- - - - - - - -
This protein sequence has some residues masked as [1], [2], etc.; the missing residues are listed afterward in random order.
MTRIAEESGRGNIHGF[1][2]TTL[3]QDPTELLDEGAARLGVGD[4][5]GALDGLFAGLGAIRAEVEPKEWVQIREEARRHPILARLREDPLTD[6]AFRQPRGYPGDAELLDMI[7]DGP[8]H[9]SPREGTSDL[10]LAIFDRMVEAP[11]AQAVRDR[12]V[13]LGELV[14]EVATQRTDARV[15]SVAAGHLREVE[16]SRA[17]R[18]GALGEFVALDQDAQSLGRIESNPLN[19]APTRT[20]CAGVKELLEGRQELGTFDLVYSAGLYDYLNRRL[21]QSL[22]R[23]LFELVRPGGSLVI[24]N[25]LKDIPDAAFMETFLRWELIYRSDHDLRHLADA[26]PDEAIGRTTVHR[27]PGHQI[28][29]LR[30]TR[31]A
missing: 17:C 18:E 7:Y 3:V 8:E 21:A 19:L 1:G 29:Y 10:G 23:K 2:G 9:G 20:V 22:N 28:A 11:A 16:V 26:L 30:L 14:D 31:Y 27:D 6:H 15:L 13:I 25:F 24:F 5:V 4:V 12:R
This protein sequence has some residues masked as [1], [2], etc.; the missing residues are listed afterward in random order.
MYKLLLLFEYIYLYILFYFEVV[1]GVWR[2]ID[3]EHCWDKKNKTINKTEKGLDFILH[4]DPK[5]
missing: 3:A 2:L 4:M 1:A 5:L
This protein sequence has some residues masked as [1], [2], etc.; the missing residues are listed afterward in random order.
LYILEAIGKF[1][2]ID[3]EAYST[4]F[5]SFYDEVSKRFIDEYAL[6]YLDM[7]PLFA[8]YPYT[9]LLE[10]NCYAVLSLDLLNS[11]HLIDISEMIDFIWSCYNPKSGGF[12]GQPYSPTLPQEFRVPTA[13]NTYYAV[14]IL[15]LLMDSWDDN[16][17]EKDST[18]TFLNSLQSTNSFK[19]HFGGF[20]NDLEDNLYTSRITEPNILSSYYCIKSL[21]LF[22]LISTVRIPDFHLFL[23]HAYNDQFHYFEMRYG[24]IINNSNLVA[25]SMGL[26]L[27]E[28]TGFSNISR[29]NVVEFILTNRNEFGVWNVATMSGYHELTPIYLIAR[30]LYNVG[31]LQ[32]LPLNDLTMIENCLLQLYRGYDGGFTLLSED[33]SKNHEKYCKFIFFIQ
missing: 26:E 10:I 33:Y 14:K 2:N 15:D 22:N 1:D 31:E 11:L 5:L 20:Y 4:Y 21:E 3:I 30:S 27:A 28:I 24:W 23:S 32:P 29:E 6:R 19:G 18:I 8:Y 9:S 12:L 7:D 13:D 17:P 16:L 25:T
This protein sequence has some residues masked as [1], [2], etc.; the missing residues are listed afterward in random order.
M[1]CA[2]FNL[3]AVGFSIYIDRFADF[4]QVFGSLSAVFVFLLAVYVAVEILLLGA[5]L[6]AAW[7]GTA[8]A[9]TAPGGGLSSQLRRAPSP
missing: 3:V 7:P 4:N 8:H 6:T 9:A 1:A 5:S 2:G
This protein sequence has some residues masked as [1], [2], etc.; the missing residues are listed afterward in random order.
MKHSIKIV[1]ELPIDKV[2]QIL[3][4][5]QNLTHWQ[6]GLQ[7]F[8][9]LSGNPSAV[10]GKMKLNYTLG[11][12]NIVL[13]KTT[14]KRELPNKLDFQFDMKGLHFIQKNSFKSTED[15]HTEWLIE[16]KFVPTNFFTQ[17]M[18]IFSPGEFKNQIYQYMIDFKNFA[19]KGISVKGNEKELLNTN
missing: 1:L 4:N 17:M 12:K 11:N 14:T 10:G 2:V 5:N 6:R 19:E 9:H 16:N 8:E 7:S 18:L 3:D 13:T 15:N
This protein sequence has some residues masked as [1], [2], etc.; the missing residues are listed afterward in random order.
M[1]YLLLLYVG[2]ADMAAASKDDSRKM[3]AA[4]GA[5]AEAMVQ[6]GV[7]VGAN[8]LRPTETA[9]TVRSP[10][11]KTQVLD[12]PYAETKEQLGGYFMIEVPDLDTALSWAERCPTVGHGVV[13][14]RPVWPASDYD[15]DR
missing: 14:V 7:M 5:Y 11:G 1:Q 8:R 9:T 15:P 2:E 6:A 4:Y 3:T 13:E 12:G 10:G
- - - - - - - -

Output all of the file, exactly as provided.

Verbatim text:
This protein sequence has some residues masked as [1], [2], etc.; the missing residues are listed afterward in random order.
MTRIAEESGRGNIHGF[1][2]TTL[3]QDPTELLDEGAARLGVGD[4][5]GALDGLFAGLGAIRAEVEPKEWVQIREEARRHPILARLREDPLTD[6]AFRQPRGYPGDAELLDMI[7]DGP[8]H[9]SPREGTSDL[10]LAIFDRMVEAP[11]AQAVRDR[12]V[13]LGELV[14]EVATQRTDARV[15]SVAAGHLREVE[16]SRA[17]R[18]GALGEFVALDQDAQSLGRIESNPLN[19]APTRT[20]CAGVKELLEGRQELGTFDLVYSAGLYDYLNRRL[21]QSL[22]R[23]LFELVRPGGSLVI[24]N[25]LKDIPDAAFMETFLRWELIYRSDHDLRHLADA[26]PDEAIGRTTVHR[27]PGHQI[28][29]LR[30]TR[31]A
missing: 17:C 18:E 7:Y 3:V 8:E 21:A 19:L 1:G 29:Y 10:G 23:K 2:G 9:G 20:V 22:N 28:A 11:A 16:V 26:L 30:L 14:D 31:Y 27:D 6:H 15:L 13:I 25:F 24:F 5:V 4:V 12:R
This protein sequence has some residues masked as [1], [2], etc.; the missing residues are listed afterward in random order.
MYKLLLLFEYIYLYILFYFEVV[1]GVWR[2]ID[3]EHCWDKKNKTINKTEKGLDFILH[4]DPK[5]
missing: 3:A 2:L 4:M 1:A 5:L
This protein sequence has some residues masked as [1], [2], etc.; the missing residues are listed afterward in random order.
LYILEAIGKF[1][2]ID[3]EAYST[4]F[5]SFYDEVSKRFIDEYAL[6]YLDM[7]PLFA[8]YPYT[9]LLE[10]NCYAVLSLDLLNS[11]HLIDISEMIDFIWSCYNPKSGGF[12]GQPYSPTLPQEFRVPTA[13]NTYYAV[14]IL[15]LLMDSWDDN[16][17]EKDST[18]TFLNSLQSTNSFK[19]HFGGF[20]NDLEDNLYTSRITEPNILSSYYCIKSL[21]LF[22]LISTVRIPDFHLFL[23]HAYNDQFHYFEMRYG[24]IINNSNLVA[25]SMGL[26]L[27]E[28]TGFSNISR[29]NVVEFILTNRNEFGVWNVATMSGYHELTPIYLIAR[30]LYNVG[31]LQ[32]LPLNDLTMIENCLLQLYRGYDGGFTLLSED[33]SKNHEKYCKFIFFIQ
missing: 26:E 10:I 33:Y 14:K 2:N 15:D 22:N 1:D 31:E 11:L 5:L 20:Y 4:Y 21:E 3:I 30:S 27:A 28:I 24:W 23:S 32:P 29:E 6:R 19:G 18:I 8:Y 9:S 12:L 7:D 13:D 17:P 16:L 25:T
This protein sequence has some residues masked as [1], [2], etc.; the missing residues are listed afterward in random order.
M[1]CA[2]FNL[3]AVGFSIYIDRFADF[4]QVFGSLSAVFVFLLAVYVAVEILLLGA[5]L[6]AAW[7]GTA[8]A[9]TAPGGGLSSQLRRAPSP
missing: 3:V 7:P 4:N 8:H 6:T 9:A 1:A 5:S 2:G
This protein sequence has some residues masked as [1], [2], etc.; the missing residues are listed afterward in random order.
MKHSIKIV[1]ELPIDKV[2]QIL[3][4][5]QNLTHWQ[6]GLQ[7]F[8][9]LSGNPSAV[10]GKMKLNYTLG[11][12]NIVL[13]KTT[14]KRELPNKLDFQFDMKGLHFIQKNSFKSTED[15]HTEWLIE[16]KFVPTNFFTQ[17]M[18]IFSPGEFKNQIYQYMIDFKNFA[19]KGISVKGNEKELLNTN
missing: 1:L 4:N 17:M 12:K 11:N 14:T 10:G 2:V 5:N 6:R 19:E 9:H 16:N 8:E 7:S 18:L 3:D 13:T 15:N
This protein sequence has some residues masked as [1], [2], etc.; the missing residues are listed afterward in random order.
M[1]YLLLLYVG[2]ADMAAASKDDSRKM[3]AA[4]GA[5]AEAMVQ[6]GV[7]VGAN[8]LRPTETA[9]TVRSP[10][11]KTQVLD[12]PYAETKEQLGGYFMIEVPDLDTALSWAERCPTVGHGVV[13][14]RPVWPASDYD[15]DR
missing: 14:V 7:M 5:Y 11:G 1:Q 8:R 9:T 15:P 2:E 6:A 4:Y 3:T 13:E 12:G 10:G